If you're like most Americans, then you aren't saving enough for retirement, which could be a major problem for you later in life. There are plenty of ways to increase the size of your eventual nest egg, but one strategy is simpler and more effective than the rest.
Some studies indicate that the average American in their 60s has around $200,000 saved for retirement. Others have found results that are even lower, but even $200,000 is not good enough.
A commonly used guideline in retirement planning is the 4% Rule, which simply advises that during each year of your retirement, you should plan to withdraw from your portfolio 4% of its starting value, adjusted for inflation.
So someone with $200,000 saved up can safely take about $8,000 each year from their retirement accounts. Withdraw much more than that, and you run a serious risk of outliving your money. Even worse, given current economic conditions, many financial planners are challenging the 4% Rule, advising their clients to plan on withdrawing no more than 3% per year.
The average monthly Social Security check right now is around $1,600, which adds up to about $19,200 a year. Most people will need a lot more than $27,200 a year to sustain the lifestyle they want in retirement, so they'll need a nest egg that's more than $200,000.
The savings rate is the heart of the problem
To drastically increase the size of your portfolio by the time you reach retirement age, the best thing you can do is boost the rate at which you contribute to it.
Many people focus most on the rates of return that they're achieving on their investments, but that's not a reliable strategy in most cases. The S&P 500 has averaged an annualized rate of return of between 7% and 10% over various long-term periods. A long-term stock portfolio with a decent level of diversification should deliver a similar level of performance, and most people are able to achieve this in their retirement accounts. Talented and dedicated investors may be able to improve upon that, but it's not realistic to expect that you will be able to sustain, for example, a 15% annualized growth rate over the long term.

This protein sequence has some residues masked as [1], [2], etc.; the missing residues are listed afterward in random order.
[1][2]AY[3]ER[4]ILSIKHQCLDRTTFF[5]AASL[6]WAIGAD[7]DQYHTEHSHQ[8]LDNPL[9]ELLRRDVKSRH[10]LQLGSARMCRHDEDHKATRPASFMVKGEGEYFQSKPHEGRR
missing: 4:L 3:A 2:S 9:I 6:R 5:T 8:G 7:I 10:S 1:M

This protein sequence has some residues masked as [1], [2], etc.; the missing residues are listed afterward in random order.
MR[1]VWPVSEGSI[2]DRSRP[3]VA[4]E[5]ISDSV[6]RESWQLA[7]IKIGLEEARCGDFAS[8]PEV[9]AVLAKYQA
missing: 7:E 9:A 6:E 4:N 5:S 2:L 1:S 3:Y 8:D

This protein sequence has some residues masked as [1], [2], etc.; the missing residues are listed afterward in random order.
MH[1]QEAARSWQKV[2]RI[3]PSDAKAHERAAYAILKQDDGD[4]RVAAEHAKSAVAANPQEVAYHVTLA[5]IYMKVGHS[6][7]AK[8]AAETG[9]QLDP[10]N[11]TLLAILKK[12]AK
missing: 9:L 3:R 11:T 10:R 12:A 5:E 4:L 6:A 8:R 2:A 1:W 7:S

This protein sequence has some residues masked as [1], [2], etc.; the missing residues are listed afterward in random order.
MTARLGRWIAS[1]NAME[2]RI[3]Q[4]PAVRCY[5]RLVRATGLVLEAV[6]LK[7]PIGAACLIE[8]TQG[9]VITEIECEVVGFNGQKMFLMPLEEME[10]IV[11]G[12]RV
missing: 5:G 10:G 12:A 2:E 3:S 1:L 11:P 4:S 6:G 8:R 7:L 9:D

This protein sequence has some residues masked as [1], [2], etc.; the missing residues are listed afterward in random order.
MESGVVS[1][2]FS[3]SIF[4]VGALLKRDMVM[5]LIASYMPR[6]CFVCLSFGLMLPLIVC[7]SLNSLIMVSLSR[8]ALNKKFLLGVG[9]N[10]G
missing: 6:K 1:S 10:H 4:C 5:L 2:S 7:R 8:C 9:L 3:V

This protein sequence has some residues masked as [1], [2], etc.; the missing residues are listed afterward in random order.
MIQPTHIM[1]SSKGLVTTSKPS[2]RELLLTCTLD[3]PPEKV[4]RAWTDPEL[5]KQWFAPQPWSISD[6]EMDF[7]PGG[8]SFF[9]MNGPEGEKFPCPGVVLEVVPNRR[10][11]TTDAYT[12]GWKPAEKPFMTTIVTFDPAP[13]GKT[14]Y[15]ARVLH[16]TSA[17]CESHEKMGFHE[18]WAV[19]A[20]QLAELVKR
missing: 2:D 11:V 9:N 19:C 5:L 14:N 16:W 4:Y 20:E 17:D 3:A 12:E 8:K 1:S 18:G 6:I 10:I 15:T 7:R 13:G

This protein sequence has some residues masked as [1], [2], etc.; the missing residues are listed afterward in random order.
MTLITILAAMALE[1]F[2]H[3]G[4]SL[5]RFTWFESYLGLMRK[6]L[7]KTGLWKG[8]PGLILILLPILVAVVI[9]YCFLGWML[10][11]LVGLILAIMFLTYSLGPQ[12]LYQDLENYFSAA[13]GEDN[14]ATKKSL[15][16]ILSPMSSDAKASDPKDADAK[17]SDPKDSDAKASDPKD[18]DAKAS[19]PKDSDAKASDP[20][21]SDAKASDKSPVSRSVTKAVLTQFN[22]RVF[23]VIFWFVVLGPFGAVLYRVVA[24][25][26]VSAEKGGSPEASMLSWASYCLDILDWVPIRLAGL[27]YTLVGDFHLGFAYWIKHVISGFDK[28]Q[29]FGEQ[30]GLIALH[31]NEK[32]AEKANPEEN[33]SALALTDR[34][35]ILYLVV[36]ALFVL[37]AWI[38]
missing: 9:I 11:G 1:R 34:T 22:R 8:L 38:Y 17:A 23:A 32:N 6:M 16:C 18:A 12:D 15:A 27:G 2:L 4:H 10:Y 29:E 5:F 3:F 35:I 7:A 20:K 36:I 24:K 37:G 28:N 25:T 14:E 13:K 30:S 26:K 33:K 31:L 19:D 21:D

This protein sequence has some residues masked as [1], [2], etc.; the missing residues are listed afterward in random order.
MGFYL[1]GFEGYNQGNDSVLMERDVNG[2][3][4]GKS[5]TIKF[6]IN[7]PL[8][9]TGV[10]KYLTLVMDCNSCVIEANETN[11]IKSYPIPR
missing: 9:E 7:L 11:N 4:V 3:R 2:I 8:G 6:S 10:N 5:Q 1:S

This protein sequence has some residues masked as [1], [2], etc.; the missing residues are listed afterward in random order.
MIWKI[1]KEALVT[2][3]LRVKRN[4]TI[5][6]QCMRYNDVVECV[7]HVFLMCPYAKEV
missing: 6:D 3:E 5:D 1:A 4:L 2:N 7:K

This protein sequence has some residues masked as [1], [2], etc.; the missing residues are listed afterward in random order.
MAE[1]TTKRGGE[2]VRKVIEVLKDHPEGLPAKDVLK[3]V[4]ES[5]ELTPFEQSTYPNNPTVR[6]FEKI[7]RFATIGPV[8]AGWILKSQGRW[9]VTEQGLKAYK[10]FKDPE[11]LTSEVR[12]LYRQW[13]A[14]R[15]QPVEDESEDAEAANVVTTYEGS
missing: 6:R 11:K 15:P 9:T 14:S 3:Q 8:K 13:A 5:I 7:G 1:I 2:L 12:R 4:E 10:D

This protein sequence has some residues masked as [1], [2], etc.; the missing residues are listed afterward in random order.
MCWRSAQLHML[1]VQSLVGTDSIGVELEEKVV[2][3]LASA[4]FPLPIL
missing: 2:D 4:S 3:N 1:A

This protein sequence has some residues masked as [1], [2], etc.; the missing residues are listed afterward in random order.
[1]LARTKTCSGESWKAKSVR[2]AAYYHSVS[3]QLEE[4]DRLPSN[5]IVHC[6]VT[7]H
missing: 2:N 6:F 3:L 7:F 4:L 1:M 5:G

Conversely, the average personal savings rate in the U.S. is just above 5%. It's much easier to drastically increase your savings rate than it is to achieve a higher rate of return. You have much more control over your own financial decisions than you do over the stock market. That's why it's so important to focus on saving a much larger chunk of your income during working years.
Set a savings goal and measure your progress
It shouldn't surprise anyone that saving more will improve their retirement prospects, but there's a reason that most households are falling short. And one simple overarching strategy will go a long way toward countering that issue.
The best tool for improving your outcome is to set a measurable goal and track your progress toward that goal. This strategy can be transformative because it creates organization and clear guidelines. It can enhance all of the small habit changes that increase the amounts you're saving.
Americans will generally need to save 15% of their annual household income to retire comfortably -- and that's nearly three times what the average household manages. In part, this is because many people don't save in a planned way. Savings are just the money that's left over after bills and consumption, if there is any. That's never going to be the most effective approach.
If you want to switch from saving haphazardly to having a plan, your first step should be to take financial inventory. Review your monthly cash flows and map out where all your money goes after you get paid. There are numerous apps and banking tools that can help with this task. There's a good chance that a lot of your cash outflows each month are going to purchases that aren't really making your life better. The sooner you quantify your expenses, the sooner you can decide which can be trimmed.
This is basically just budget creation. Figure out how much of your income you can comfortably save after covering your basic needs and paying bills, then purposefully set that amount aside to invest every month. Open a separate bank account for wealth creation, and put money into it before you can spend it. At the end of each month, review your accounts to see if you are meeting your own goals.
It's important to set attainable goals for yourself. Many households can't manage a 15% savings rate for numerous reasons. If yours is one of them, start with a smaller goal, then work on some longer-term plans to increase your retirement contributions over time. Maybe you can reduce your cash outflows by refinancing or paying off debt. You might be able to save more in a 401(k). In extreme cases, it might be necessary to reconsider your career path.
There's no one-size-fits-all solution, but numbers don't lie. To have a comfortable, sustainable retirement income, you'll require a portfolio of a certain size, and you can measure your progress toward it each month. Hiding from those numbers can lead to disaster. Instead, use them to empower yourself.
Organizing and tracking your finances might seem like a pain, and it can be time-consuming at first. Eventually, though, you'll get accustomed to the process. And removing some of the guesswork in retirement planning is actually a great way to reduce your financial stress.